Social Networking Sites Have Brought More Harms Than Benefits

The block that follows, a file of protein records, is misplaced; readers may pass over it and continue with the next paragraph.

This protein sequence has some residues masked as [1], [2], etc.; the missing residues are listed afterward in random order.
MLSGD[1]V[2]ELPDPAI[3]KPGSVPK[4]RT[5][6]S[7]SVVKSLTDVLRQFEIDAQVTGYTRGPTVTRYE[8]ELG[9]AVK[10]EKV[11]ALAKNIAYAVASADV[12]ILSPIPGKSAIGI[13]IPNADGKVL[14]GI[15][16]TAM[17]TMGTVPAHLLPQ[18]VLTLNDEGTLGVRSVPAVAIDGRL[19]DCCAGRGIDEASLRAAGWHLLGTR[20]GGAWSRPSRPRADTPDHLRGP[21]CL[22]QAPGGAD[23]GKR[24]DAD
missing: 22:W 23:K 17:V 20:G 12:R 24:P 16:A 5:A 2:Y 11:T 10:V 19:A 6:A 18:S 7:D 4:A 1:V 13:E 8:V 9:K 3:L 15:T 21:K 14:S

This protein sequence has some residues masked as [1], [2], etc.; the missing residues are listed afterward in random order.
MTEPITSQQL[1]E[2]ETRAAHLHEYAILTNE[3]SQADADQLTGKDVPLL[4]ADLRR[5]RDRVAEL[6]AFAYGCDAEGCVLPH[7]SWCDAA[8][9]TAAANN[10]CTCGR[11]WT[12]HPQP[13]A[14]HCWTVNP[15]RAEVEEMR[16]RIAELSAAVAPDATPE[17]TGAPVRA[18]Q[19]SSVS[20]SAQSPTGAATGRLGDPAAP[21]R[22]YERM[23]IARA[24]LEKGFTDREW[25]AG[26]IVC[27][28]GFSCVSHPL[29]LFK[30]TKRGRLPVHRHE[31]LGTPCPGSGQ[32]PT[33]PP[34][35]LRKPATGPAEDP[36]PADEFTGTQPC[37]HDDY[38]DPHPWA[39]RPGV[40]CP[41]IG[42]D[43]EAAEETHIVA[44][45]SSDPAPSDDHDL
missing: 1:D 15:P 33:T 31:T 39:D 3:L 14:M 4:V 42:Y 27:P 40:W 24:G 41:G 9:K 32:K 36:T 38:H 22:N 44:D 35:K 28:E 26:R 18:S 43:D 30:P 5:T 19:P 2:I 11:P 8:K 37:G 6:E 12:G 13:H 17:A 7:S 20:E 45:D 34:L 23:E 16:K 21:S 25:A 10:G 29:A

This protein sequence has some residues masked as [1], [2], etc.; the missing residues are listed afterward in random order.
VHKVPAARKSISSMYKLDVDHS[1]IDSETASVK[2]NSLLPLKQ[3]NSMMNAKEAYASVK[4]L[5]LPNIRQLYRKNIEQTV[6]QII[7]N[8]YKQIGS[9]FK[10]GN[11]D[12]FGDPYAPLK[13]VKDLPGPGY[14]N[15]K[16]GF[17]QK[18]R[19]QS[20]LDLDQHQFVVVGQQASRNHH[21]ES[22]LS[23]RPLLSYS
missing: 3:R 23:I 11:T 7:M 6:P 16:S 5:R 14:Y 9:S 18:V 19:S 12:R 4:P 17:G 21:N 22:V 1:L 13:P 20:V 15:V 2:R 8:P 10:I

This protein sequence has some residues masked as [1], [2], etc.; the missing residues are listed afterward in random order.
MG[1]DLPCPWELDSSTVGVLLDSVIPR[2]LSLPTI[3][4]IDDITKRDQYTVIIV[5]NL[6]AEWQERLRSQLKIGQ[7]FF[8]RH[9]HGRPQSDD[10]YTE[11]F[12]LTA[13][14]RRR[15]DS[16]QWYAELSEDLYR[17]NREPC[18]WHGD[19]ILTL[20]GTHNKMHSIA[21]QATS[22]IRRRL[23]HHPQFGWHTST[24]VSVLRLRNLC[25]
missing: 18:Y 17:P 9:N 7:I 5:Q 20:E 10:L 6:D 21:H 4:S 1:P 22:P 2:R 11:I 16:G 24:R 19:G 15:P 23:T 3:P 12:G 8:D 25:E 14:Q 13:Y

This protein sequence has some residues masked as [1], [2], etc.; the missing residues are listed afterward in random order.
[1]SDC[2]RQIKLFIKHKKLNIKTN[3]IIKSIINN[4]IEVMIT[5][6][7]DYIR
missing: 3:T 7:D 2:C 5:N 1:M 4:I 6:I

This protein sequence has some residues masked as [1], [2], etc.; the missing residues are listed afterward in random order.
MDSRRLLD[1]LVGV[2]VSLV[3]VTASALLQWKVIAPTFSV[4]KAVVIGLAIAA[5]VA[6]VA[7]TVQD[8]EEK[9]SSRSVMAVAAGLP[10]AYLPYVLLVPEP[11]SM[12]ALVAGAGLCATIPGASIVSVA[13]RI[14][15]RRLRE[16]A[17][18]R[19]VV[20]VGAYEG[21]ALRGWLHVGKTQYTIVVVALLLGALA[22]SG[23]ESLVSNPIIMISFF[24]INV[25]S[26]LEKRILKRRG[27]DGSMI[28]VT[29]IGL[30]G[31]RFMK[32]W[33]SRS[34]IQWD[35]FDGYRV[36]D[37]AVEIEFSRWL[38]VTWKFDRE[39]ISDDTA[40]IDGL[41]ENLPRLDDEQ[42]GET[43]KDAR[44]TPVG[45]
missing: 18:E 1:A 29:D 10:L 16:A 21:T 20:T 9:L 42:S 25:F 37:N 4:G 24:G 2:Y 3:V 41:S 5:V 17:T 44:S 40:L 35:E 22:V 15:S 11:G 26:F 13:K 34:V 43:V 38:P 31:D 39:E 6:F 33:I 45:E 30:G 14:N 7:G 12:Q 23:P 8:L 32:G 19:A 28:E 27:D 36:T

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“Social networking sites have brought more harms than benefits.” Do you agree? Social networking sites such as Friendster, Twitter and Facebook all vary slightly, yet one of the main feature they have is that they enable users to create a profile within the website to represent themselves and interact with other users using emails, instant messaging and other integrated communication channels within the site. The popularity and growth of social networking sites over the years has been colossal. Today, there are almost 1 billion active users and over 500 million mobile active users in Facebook. As technology of Web 2.0 improves and advances, social networking sites have a bigger impact on the society and human relationships, both negative and positive. However, I disagree with the statement as I feel that the benefits social networking sites have brought to its user outweighs the harms it has done. Social networking site have made effective communication easier in the spread and conveying of ideas to raise awareness. It serves as a medium for people to share their thought and ideas with a large mass of people. An example is the Arab Spring, where hundreds of protestors in countries like Libya and Egypt harnessed the efficiency of communication through social networking sites by organising protests and convey their thoughts and ideas to large mass of group in order to raise awareness. Hence, social networking sites expedite the process of communication by conveying ideas to a large audience almost instantaneously. In addition, social networking sites have acted as a bridging platform between the government and citizens. In recent trends, politicians across the world have used social networking sites to communicate with the people and establish stronger ties between the leadership and the populace. For instance, during last year General Elections in Singapore, the various contesting parties and candidates made good use of social networking sites such as Facebook and...
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